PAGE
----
Tag Archives: Canada

Nancy Greene advice: Look at where you’re going, not what you’re going through

To receive a skiing tip from Canadian alpine ski legend Nancy Greene Raine is a priceless gift.

It’s also slightly embarrassing.

We spent last week skiing at the Sun Peaks Resort in British Columbia, and one of the immeasurably valuable benefits available at the mountain is the opportunity to ski with Nancy Greene, Olympic medalist and World Cup champion.

Sign on ski hill about skiing with Nancy Greene Raine

She is gracious, kind and generous with her time. Several times a week she skis with visitors to Sun Peaks, and last Tuesday I was one of those lucky guests.

I’m a competent skier, but it seems that no matter what I do, I am always last in any group. I don’t care for speed. So, that day fifteen or twenty skiers followed Nancy down the hill, and I trailed behind.

She stopped to make sure the group held together. Of course I was last. She and all those fifteen or twenty skiers watched me struggle with fresh snow on the final slope.

“You’re all right?” she asked.

Oh God. Was it that bad? 

“When you’re skiing, look ahead at the big picture,” she said. “Don’t keep your eyes on the snow just in front of your skis or you’ll get tense. Look ahead and relax.”

I remembered her advice when I skied after that, and it helped. I noticed it especially on Friday night when we attended the Alpine Fondue & Starlight Descent.

We enjoyed a three-course fondue dinner at the restaurant on the mountain and then skied down after dark via starlight and headlamps.

chocolate fondue
The final course – chocolate!

Spectacular.

Skiing in the dark meant that I had to free myself of concerns about what lay ahead. I had to relax and go with the flow. I took this photo of other members of my group coming down the mountain AFTER me.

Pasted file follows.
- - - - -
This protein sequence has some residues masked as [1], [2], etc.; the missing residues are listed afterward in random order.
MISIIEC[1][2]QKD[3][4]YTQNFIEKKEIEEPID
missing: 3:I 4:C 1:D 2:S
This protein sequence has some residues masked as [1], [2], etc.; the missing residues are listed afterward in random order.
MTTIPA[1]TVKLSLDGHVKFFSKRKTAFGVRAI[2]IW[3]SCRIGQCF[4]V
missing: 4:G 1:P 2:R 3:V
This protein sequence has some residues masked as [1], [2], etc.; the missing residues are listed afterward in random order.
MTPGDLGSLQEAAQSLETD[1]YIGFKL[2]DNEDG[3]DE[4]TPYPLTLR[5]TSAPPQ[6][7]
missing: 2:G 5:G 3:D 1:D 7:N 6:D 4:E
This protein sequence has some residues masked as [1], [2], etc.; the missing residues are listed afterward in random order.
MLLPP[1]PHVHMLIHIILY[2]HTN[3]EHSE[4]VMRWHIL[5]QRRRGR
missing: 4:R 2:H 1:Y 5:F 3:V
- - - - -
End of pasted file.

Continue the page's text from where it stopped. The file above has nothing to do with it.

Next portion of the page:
skiers with headleamps on a dark hill

I wasn’t last!

I had time to stop, remove my gloves, take out my phone, unlock it and take the picture, and just look how far behind me those skiers are.

Keep our eyes on where we’re going, not what we’re going through.

Freeing, free advice from a champion

snowy mountain scene

Our thoughts are now free: no more pennies

canadian-penny“Penny for your thoughts?”

Rounded down, our thoughts are now free, so Canada is a country of free thinkers for certain.

For the non-Canadians in my audience, Canada discontinued distribution of the penny, a coin that cost more to make than it was worth, so retailers now round cash transactions up or down to the nearest five cents. An item that costs $1.01 or $1.02 costs $1.00, while an item of $1.03 or $1.04 costs $1.05. (Electronic transactions remain calculated to the penny.)

This affects Canadians at their heart centre—our famous Tim Horton’s doughnuts franchise. Tim Horton’s made a practice of pricing their food items out to the most inconvenient total possible. I don’t have scientific proof to back this up, but I suspect Tim Horton’s franchises kept more pennies rolling than any other business in this country. But now—the mind boggles—a coffee could be $1.50, not $1.51. Oh, praises be!

And rounded down, our thoughts are now free, so choose good ones and share them freely.